‘Why, the Supposers, the Perhapsers, the Might-Have-Beeners, the Could-Have-Beeners, the Must-Have-Beeners, the Without-a-Shadow-of-Doubters, the We-are-Warranted-in-Believingers, and all that funny crop of solemn architects who have taken a good solid foundation of five indisputable and unimportant facts and built upon it a Conjectural Satan thirty miles high.’ 

(M. T., humorist, Is Shakespeare Dead? 1909)



I am not concerned with who wrote the works of Shakespeare, but I can hardly think it was the Stratford boy. Whoever wrote them had an aristocratic attitude. His utter disregard for grammar could only have been the attitude of a princely, gifted mind.

(C. C., clown, My Autobiography, 1964)



The  learning of Shakespeare was quite  sufficient to write these pieces, he was not learned “immeasurably”  but he was just gifted with a boundless imagination ... and all other theories have just  considerable difficulties. Therefore William Shakespeare from Stratford is still the safest candidate as author of the famous plays, even if he possessed no academic education.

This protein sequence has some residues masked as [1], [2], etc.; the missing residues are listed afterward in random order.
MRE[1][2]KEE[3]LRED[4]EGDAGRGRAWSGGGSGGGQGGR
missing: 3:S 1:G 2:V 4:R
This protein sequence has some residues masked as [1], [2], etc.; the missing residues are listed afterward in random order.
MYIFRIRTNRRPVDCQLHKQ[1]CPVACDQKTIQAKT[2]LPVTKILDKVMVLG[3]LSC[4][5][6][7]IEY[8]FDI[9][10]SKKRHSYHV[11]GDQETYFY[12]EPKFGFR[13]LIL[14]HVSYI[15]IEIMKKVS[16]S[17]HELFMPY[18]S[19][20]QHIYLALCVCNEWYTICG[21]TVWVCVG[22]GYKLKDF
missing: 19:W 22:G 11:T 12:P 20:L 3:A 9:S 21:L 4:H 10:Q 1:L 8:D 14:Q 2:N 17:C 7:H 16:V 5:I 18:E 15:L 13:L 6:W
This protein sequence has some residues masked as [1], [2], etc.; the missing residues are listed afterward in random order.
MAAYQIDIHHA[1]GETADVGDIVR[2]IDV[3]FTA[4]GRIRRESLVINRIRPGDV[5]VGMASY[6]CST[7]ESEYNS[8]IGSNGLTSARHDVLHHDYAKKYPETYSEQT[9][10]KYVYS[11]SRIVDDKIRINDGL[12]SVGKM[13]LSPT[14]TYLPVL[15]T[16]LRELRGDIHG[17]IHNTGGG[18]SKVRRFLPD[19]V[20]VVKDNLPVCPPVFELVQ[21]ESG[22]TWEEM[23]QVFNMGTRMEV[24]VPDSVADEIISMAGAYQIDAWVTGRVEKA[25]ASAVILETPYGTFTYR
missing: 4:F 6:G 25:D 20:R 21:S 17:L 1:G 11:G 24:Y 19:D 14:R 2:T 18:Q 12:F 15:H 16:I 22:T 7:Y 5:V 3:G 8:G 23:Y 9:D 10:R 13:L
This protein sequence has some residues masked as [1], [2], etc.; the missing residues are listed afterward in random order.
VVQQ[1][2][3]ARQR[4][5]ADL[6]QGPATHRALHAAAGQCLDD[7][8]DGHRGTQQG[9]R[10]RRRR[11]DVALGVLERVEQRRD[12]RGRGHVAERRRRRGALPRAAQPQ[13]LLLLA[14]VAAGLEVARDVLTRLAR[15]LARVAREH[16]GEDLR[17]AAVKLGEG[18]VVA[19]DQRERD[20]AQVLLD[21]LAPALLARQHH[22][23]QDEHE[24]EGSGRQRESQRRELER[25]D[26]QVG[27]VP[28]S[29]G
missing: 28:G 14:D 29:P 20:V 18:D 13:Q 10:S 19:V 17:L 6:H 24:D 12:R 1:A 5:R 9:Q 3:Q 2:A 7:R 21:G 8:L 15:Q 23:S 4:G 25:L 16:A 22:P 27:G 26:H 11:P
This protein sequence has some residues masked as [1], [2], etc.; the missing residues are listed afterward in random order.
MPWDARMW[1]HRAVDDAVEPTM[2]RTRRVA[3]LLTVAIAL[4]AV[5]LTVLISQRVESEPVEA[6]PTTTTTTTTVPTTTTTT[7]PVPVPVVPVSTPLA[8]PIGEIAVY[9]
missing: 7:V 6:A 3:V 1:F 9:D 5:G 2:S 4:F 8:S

(C. S., journalist of the ‘Süddeutsche Zeitung’, 11 Nov 2011)



The name “William Shakespeare” is most probably a pseudonym behind which there lies concealed a great unknown. Edward de Vere, Earl of Oxford, a man who has been regarded as the author of Shakespeare’s works, lost a beloved and admired father while he was still a boy, and completely repudiated his mother, who contracted a new marriage soon after her husband’s death.

(S. F., founding father of psychoanalysis, Abriss der Psycho-Analyse, 1938)



Oxford did not write anonymously. He was published under his own name in his lifetime. None of his plays survives and his poetry is unexceptional. Nice of him, then, to make the single greatest contribution to English literature as somebody else, while taking credit only for his weakest material. - And all this idle speculation because we cannot accept that Shakespeare was a middle-class Brummie. That this brilliance, this imagination, this gift for creation came from the mind of an ordinary citizen, not a member of the gentry.

(M. S., Great Britain’s  famous sports reporter, mail online, 27 November 2009)